In his February speech at the Chicago Council on Global Affairs, Friedman stated the primordial interest for US is to stop a coalition between Germany and Russia, because the combination of German capital and technology with Russian natural resources and manpower is the only one that can counter US dominance.
Given NATO’s goal is “to keep the Russians out, the US in, and the Germans down,” US is now beefing up NATO and focused on establishing a “cordon sanitaire” or buffer zone (see map below) from the Baltics to the Black Sea in Central and Eastern Europe, and separate Germany from Russia.
Friedman sees Germany is “Europe’s basic flaw”, and blamed the EU crisis less on Greek debt than Germany’s manipulation and domination of the Euro to create a continental market for German exports. He expressed concern that Germany is “economically powerful and geopolitically fragile”, and if split off from its EU ties, it could look east toward Russia.
In Eurasia, Divide et impera China’s OBOR?
While establishing a cordon sanitaire in western Eurasia, Friedman recommended the best US policy in central Eurasia is “divide et impera”, similar to what Reagan did by funding both sides in the Iran-Iraq war so they fight each other and not the US.
Since US lacks the resources to occupy all of Eurasia, Friedman assessed the best policy is to support various contending powers (e.g., India, Pakistan) so they concentrate on themselves with political, economic, and military support, or conduct “spoiling attacks” such as in Vietnam, Iraq and Afghanistan to “throw them off balance like we did with al-Qaeda in Afghanistan.”
However, al-Qaeda is stronger than before in Afghanistan and now Syria, and US support for Syrian jihadists have spawned IS that now threatens the three continents of Africa, Europe, and Asia. US strategy of throwing countries “off balance” to maintain dominance in the Mideast is actually what has helped fuel the global jihadi movement.
Moreover, destabilizing and throwing countries “off balance” in Eurasia threatens China’s “One Belt, One Road” project (see map below) that would help Eurasian economic integration and reduce ungoverned space for terrorist organizations to thrive.
With IS and al-Qaeda on the march that has become a global game-changer threatening US, China, Russia, India, Germany and many other major civilizations across Eurasia, an increasingly multi-polar world could actually mean a multi-partner world should US choose to partner with these countries to collectively confront this emerging global challenge. NATO Defense College in March published a new volume on cooperative security between great powers for these non-traditional security threats.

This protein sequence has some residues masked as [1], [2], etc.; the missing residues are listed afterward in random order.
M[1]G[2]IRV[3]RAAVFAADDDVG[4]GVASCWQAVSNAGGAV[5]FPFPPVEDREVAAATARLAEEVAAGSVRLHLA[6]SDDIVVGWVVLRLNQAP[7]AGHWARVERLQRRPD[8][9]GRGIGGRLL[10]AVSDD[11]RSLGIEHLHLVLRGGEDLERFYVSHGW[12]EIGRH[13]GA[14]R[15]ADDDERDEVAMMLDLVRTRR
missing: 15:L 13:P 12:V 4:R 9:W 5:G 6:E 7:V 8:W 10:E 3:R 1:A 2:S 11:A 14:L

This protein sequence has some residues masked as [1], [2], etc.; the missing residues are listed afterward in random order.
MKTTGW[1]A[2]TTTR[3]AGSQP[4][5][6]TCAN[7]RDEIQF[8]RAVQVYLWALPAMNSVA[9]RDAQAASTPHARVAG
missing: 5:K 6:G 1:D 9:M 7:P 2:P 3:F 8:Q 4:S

Moreover, one ponders if it is prudent for US interventionists from both the neoconservative and neoliberal camps to still focus on a geopolitical chessboard of Cold War “great games” to throw more countries ‘off balance” to create more ungoverned spaces.
Unfortunately, as Amb Chas Freeman from Brown University’s Watson Institute observed in his article “The end of the American Empire”, the US is in a habit of using military power to supplant rather than support diplomacy, and has not yet cultivated the habit of asking “and then what?” before beginning military campaigns.
As such, the world now waits and holds its breath to see if the US November election would usher in a new era of a multi-partner world to confront global challenges such as counter-terrorism, or enter in to a new Cold war of ramped up regime changes for confrontation and domination in a multi-polar world.
Dr. Christina Lin is a Fellow at the Center for Transatlantic Relations at SAIS-Johns Hopkins University where she specializes in China-Middle East/Mediterranean relations, and a research consultant for Jane’s Chemical, Biological, Radiological, and Nuclear Intelligence Centre at IHS Jane’s.
(Copyright 2016 Asia Times Holdings Limited, a duly registered Hong Kong company. All rights reserved. Please contact us about sales, syndication and republishing.)